Samsung's Omnia smartphone seems to have been designed as the Windows Mobile answer to the iPhone. But, while it has a touch-driven display, the Omnia just cannot match the simplicity of Apple's user interface.
We took a brief look at the SGH-i900 Omnia, which adds a custom user interface called TouchWiz on top of Microsoft's Windows Mobile 6.1 platform. However, we found this simply adds another layer of complexity rather than making the handset easier to use.
The 'main menu' has user-friendly icons linking to common functions, but tapping on any of these simply takes you back to the standard function with the normal Windows Mobile look and feel.
The handset also features 'haptic' feedback, which largely seems to mean that the device vibrates annoyingly every time you touch the screen. This can at least be turned off.
However, we also found the Omnia unresponsive, often taking several seconds to react when we tapped the screen.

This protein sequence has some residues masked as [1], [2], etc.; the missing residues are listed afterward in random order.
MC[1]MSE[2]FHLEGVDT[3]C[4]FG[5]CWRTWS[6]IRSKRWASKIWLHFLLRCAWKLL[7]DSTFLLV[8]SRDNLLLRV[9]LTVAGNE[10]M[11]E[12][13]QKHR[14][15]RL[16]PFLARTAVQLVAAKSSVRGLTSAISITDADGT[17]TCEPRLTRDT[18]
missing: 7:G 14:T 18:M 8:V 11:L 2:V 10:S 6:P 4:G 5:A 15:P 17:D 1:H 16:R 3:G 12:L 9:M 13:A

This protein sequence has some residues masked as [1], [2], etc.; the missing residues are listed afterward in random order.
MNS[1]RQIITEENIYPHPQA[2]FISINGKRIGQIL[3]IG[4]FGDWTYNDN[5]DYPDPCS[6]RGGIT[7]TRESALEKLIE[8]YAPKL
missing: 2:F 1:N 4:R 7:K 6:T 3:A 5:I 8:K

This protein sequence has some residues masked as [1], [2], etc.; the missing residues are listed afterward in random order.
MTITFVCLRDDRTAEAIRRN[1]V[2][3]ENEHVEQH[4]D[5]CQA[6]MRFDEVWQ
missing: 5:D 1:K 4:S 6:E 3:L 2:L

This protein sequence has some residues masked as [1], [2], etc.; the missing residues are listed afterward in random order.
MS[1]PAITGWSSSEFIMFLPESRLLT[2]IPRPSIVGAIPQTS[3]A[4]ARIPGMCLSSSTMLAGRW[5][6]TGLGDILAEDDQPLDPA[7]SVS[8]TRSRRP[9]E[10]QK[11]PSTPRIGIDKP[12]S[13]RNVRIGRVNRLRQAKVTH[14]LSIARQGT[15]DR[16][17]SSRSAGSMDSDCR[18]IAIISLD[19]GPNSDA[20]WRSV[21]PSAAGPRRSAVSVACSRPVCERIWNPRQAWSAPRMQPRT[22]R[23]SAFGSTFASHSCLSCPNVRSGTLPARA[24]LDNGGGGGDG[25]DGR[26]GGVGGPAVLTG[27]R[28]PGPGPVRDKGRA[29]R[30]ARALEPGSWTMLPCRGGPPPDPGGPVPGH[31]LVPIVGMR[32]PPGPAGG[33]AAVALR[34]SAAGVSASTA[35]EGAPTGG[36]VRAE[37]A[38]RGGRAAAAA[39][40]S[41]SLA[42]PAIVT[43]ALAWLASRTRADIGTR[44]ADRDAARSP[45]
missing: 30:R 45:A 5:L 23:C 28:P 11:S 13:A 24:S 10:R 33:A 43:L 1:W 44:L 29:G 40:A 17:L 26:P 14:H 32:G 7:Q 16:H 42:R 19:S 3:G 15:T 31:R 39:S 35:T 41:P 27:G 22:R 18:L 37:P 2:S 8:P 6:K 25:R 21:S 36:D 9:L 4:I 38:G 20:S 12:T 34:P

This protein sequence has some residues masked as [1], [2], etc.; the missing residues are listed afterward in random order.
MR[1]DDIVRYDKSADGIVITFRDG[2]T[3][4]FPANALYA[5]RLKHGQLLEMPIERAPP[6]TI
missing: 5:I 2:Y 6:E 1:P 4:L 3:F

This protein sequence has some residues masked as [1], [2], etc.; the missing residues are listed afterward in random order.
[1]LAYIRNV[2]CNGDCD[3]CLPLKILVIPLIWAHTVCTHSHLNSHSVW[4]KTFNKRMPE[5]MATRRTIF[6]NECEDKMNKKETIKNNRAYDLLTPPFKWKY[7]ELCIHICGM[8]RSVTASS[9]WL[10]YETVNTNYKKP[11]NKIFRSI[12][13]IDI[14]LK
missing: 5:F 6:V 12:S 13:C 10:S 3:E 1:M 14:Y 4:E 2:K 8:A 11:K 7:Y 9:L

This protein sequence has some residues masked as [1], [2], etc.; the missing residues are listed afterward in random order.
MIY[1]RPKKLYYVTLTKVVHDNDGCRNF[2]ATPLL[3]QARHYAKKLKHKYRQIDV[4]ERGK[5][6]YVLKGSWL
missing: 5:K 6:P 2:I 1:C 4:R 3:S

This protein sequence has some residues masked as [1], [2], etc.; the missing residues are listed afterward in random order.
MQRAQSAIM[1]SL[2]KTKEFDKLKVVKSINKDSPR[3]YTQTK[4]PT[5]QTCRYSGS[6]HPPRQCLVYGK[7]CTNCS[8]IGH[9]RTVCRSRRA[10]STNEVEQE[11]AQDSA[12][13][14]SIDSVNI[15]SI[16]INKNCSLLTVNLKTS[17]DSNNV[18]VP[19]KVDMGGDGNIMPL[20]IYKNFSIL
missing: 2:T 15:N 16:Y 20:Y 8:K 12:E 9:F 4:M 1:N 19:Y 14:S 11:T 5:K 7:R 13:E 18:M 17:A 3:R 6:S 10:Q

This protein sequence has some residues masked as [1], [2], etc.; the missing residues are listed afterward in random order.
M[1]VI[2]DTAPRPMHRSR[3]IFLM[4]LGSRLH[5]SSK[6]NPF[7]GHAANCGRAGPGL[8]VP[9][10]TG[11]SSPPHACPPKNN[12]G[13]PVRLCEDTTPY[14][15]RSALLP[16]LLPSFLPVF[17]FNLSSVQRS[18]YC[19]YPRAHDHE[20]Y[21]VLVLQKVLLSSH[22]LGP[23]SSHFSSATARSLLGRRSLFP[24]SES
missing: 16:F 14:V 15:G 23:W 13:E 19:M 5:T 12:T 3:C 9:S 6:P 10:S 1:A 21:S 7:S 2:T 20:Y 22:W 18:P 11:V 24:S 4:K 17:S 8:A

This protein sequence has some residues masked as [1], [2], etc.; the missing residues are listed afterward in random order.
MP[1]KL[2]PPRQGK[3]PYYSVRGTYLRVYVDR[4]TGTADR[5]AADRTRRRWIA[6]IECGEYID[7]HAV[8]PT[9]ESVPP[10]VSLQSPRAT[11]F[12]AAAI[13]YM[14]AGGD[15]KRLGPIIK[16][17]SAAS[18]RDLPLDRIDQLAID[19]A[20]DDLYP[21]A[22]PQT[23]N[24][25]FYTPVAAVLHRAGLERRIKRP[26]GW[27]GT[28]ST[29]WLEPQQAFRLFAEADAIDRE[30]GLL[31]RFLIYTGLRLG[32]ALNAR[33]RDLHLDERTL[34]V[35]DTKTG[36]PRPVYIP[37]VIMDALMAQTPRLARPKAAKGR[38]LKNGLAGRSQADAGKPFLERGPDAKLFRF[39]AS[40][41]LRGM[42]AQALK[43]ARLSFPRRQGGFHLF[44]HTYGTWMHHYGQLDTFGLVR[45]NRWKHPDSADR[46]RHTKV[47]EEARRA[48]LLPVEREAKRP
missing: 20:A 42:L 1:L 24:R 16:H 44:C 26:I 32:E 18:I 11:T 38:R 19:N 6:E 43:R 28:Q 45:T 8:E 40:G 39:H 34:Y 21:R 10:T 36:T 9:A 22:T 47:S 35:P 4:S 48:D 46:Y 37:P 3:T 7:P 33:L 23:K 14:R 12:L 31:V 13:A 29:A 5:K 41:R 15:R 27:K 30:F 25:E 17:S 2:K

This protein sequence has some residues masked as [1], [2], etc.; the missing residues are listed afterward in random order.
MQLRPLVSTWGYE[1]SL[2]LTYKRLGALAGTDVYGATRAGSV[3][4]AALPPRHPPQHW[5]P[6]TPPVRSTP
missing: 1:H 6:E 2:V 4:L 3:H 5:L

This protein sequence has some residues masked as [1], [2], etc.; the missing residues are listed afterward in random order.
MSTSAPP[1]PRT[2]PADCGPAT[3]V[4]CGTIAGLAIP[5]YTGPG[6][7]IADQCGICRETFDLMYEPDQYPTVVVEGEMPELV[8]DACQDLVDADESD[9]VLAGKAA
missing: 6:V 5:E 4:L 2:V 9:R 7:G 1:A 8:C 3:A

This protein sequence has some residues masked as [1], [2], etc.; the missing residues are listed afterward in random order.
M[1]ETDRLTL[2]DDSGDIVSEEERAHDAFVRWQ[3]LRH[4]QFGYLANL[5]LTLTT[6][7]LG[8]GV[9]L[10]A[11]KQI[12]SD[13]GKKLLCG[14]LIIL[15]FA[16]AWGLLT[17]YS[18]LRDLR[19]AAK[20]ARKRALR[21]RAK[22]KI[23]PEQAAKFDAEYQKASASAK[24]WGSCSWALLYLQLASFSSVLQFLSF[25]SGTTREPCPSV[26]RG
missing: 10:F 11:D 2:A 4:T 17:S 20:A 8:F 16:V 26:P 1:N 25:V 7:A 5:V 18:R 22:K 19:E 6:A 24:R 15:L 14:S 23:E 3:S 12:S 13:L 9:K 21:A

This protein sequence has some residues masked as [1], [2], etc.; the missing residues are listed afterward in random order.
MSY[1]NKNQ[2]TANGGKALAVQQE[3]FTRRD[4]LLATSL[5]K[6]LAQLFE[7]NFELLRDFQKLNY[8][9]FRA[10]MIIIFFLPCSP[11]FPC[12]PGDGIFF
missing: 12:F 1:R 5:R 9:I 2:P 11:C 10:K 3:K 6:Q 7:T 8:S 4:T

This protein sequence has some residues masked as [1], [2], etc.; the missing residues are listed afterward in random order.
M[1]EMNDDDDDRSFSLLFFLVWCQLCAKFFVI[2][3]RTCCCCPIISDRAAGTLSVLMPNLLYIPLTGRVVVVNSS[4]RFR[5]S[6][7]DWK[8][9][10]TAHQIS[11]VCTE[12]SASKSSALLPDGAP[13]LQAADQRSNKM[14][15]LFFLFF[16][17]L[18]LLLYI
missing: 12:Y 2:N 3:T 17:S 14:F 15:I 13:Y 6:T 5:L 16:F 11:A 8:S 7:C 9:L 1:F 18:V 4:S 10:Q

Like the iPhone, Samsung's Omnia has a relatively large display (3.2in, 240 x 400 pixels) that makes the most of the handset's fascia at the expense of a keypad. The Omnia is actually slightly smaller than its rival, and also weighs slightly less at about 128g.
Because the Omnia runs Windows Mobile, most of the on-screen controls are too small to hit accurately with a finger. However, unlike other Windows Mobile devices, there is no slot on the Omnia to store a stylus. Instead, Samsung supplies a separate stylus, almost guaranteeing that the user will lose it.
In another nod to the iPhone, Samsung has replaced the Internet Explorer browser with Opera, which is able to fully render standard web pages as can Apple's Safari browser.
Users double-tap the screen to zoom into the part of the page they want to read, and can drag the page around using the stylus.
The Omnia supports HSDPA up to 7.2Mbit/s with Wi-Fi and built-in GPS. As with many other handsets, Google Maps is the default navigation software.
For consumers, the Omnia has FM radio capability and a TV output (using an adapter cable) for playing video.
The Samsung Omnia is available now through several mobile operators, with price depending on tariff.